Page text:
Publication Type

Conference Paper

Publication Date



We examine whether banks, in providing financing for the deals, monitor firms mergers and acquisitions to the extent that will benefit acquirers shareholders. Inconsistent with the conventional theoretical argument, we do not find that bank-financed deals are associated with better stock or accounting performance than bond-financed deals or deals paid with internal cash. There is strong evidence instead that banks tighten up the loan contract terms in financing the deals, such as cutting short the loan maturity and imposing higher collateral requirement and more covenant restrictions. However, bank-financed deals are more likely to be terminated when they experience more negative stock market reactions to deal announcements, suggesting that banks may be subject to the pressure of shareholder dissent. Overall, our results suggest that banks do not monitor to enhance firm value but rather protect themselves from downside risks through more stringent loan contract terms. This study highlights the passive role of banks in corporate decisions outside of credit default states and covenant violations.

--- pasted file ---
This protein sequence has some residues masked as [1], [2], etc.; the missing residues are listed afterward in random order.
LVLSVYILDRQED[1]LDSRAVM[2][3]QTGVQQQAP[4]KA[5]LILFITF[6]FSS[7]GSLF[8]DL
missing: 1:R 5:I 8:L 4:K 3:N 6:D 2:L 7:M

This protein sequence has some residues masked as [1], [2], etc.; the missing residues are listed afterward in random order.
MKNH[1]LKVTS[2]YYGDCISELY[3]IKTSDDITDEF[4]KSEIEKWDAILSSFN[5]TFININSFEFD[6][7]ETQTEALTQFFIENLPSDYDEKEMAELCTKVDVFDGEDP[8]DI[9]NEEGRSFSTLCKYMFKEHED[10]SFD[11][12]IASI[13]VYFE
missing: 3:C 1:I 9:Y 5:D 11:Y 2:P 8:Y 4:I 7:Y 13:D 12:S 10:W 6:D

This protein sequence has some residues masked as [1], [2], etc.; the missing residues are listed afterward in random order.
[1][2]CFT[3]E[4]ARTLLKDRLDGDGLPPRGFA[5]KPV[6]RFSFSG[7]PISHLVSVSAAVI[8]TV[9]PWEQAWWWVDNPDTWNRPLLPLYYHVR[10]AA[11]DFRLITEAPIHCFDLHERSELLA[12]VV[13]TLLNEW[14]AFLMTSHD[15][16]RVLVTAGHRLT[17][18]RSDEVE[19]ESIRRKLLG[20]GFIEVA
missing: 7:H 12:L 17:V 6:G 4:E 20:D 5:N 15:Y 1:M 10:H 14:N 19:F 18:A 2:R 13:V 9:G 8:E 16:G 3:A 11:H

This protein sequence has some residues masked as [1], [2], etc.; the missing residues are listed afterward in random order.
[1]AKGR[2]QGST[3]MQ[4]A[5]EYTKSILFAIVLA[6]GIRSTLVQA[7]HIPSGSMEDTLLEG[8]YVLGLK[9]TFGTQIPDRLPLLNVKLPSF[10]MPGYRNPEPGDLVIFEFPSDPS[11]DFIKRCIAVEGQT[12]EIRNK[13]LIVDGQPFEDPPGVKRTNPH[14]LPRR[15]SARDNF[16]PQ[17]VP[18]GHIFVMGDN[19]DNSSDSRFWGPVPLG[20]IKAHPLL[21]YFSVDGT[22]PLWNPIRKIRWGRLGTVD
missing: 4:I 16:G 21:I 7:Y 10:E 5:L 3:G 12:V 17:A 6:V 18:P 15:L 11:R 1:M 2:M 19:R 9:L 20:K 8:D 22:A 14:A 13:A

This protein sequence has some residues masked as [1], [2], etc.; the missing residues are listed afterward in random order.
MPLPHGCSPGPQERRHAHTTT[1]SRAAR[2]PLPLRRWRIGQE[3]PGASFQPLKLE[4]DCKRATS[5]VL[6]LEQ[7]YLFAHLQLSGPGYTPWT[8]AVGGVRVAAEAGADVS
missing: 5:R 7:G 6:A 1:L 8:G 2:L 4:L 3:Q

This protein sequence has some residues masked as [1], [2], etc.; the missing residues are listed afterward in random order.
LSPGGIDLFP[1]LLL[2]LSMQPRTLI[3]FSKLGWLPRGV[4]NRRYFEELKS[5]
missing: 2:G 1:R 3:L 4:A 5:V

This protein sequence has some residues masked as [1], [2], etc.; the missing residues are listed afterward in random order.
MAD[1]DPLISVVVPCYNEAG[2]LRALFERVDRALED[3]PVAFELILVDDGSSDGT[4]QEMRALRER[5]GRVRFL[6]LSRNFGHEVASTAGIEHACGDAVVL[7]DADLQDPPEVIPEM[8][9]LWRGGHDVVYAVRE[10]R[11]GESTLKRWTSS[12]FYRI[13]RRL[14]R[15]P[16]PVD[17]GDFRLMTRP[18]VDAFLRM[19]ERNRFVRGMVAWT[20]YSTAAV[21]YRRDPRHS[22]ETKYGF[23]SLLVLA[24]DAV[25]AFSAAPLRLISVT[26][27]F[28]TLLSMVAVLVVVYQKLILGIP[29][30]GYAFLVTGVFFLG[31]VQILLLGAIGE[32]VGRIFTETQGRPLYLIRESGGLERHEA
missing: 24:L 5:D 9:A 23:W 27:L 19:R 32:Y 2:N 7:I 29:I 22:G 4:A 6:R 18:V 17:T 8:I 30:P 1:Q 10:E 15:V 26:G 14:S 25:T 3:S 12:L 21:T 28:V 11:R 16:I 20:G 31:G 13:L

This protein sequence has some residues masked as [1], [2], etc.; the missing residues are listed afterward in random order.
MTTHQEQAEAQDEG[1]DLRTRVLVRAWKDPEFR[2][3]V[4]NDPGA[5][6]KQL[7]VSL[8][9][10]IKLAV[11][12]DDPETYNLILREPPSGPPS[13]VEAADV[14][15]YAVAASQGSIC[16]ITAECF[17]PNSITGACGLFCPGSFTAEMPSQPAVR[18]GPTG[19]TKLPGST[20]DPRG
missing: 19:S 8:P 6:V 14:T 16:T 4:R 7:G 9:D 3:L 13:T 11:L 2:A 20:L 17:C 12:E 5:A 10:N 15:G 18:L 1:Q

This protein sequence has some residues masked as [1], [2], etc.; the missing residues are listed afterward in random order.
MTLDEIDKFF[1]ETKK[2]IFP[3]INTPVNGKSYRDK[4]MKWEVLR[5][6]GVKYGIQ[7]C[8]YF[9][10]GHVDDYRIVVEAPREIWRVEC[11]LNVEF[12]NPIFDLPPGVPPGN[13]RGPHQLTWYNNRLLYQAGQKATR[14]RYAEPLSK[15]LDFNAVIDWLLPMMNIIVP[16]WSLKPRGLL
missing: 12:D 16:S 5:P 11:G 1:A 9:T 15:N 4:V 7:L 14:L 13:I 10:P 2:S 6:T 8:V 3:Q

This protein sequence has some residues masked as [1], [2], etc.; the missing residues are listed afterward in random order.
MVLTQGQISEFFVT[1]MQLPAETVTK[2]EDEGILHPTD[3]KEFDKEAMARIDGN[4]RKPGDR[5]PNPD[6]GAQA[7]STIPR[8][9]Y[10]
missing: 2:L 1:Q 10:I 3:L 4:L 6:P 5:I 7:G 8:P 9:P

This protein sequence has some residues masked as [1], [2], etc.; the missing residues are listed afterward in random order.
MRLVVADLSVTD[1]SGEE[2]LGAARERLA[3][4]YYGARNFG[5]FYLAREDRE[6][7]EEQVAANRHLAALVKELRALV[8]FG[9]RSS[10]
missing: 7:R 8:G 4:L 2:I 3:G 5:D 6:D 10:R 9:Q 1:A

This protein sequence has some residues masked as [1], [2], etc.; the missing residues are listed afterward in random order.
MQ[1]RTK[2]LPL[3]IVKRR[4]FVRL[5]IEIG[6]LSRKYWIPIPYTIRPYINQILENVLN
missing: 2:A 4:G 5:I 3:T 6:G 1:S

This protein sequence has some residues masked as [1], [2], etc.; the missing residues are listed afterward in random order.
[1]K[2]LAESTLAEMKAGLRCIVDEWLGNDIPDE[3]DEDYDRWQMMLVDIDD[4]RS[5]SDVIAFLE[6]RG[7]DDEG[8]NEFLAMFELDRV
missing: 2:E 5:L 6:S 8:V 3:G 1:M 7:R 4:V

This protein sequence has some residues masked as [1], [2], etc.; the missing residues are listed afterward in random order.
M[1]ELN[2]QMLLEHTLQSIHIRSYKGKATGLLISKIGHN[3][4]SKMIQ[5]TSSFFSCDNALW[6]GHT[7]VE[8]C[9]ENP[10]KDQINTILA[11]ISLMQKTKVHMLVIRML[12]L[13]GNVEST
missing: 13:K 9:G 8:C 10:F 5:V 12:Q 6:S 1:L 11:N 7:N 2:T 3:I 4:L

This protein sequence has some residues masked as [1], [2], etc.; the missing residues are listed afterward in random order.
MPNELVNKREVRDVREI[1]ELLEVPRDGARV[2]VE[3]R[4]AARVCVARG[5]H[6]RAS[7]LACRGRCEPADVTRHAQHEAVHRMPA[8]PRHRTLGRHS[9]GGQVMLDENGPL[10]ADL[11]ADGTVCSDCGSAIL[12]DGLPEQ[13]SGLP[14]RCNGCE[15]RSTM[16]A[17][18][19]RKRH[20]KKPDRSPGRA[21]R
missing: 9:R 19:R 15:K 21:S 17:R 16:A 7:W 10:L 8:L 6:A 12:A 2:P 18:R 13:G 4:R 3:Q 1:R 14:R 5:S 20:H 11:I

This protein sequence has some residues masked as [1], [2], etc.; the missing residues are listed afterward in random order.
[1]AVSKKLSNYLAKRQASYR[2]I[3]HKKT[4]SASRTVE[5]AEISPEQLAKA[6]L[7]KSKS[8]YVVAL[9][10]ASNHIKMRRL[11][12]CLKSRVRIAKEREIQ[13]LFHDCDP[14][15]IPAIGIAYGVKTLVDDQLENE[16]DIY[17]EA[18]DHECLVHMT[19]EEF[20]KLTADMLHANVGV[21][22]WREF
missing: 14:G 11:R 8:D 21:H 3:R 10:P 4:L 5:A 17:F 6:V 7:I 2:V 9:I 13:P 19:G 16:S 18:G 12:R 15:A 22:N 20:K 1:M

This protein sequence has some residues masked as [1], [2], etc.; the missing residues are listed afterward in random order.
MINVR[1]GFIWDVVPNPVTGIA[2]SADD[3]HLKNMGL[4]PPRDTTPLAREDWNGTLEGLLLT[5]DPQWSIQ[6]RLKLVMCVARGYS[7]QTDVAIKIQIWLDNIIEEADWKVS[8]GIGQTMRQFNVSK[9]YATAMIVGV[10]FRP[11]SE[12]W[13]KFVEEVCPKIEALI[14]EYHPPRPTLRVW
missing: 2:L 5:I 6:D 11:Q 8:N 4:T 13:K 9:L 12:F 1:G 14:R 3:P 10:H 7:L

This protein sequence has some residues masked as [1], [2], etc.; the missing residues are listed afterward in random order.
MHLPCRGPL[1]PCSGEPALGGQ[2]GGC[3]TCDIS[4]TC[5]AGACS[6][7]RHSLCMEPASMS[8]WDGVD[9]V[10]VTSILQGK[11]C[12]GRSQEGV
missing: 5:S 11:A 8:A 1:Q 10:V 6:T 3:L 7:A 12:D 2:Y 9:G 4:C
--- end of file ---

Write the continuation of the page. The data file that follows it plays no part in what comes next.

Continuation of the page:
Finance and Financial Management

Research Areas



China International Conference in Finance, Shanghai, 10-13 July 2013

City or Country

Shanghai, China


Also presented at 25th Australasian Finance and Banking Conference, Sydney, 16-18 December 2012